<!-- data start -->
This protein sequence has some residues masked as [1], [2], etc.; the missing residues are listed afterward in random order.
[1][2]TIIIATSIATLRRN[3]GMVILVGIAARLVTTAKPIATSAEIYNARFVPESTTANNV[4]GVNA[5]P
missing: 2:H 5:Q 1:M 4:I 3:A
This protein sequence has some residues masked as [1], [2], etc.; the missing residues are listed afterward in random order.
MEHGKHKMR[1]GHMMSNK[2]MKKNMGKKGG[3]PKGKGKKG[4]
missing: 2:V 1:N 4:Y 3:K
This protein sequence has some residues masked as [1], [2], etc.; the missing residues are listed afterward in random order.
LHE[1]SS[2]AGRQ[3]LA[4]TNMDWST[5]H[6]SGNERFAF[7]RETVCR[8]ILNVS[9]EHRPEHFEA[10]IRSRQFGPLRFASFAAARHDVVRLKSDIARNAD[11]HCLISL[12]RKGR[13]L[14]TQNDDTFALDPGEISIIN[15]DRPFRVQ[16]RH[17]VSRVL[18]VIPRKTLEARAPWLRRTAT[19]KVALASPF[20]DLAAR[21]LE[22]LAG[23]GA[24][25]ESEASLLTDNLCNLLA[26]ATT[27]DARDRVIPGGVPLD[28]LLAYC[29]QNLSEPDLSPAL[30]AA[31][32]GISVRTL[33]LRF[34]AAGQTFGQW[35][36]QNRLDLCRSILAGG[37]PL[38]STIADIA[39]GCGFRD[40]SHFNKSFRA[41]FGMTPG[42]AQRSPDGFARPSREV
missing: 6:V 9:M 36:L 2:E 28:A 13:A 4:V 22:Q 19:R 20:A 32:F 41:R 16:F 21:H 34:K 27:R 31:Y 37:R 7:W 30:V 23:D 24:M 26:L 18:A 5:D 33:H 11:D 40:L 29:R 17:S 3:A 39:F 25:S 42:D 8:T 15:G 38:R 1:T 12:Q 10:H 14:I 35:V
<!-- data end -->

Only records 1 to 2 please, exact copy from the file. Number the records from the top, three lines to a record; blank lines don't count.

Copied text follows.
This protein sequence has some residues masked as [1], [2], etc.; the missing residues are listed afterward in random order.
[1][2]TIIIATSIATLRRN[3]GMVILVGIAARLVTTAKPIATSAEIYNARFVPESTTANNV[4]GVNA[5]P
missing: 2:H 5:Q 1:M 4:I 3:A
This protein sequence has some residues masked as [1], [2], etc.; the missing residues are listed afterward in random order.
MEHGKHKMR[1]GHMMSNK[2]MKKNMGKKGG[3]PKGKGKKG[4]
missing: 2:V 1:N 4:Y 3:K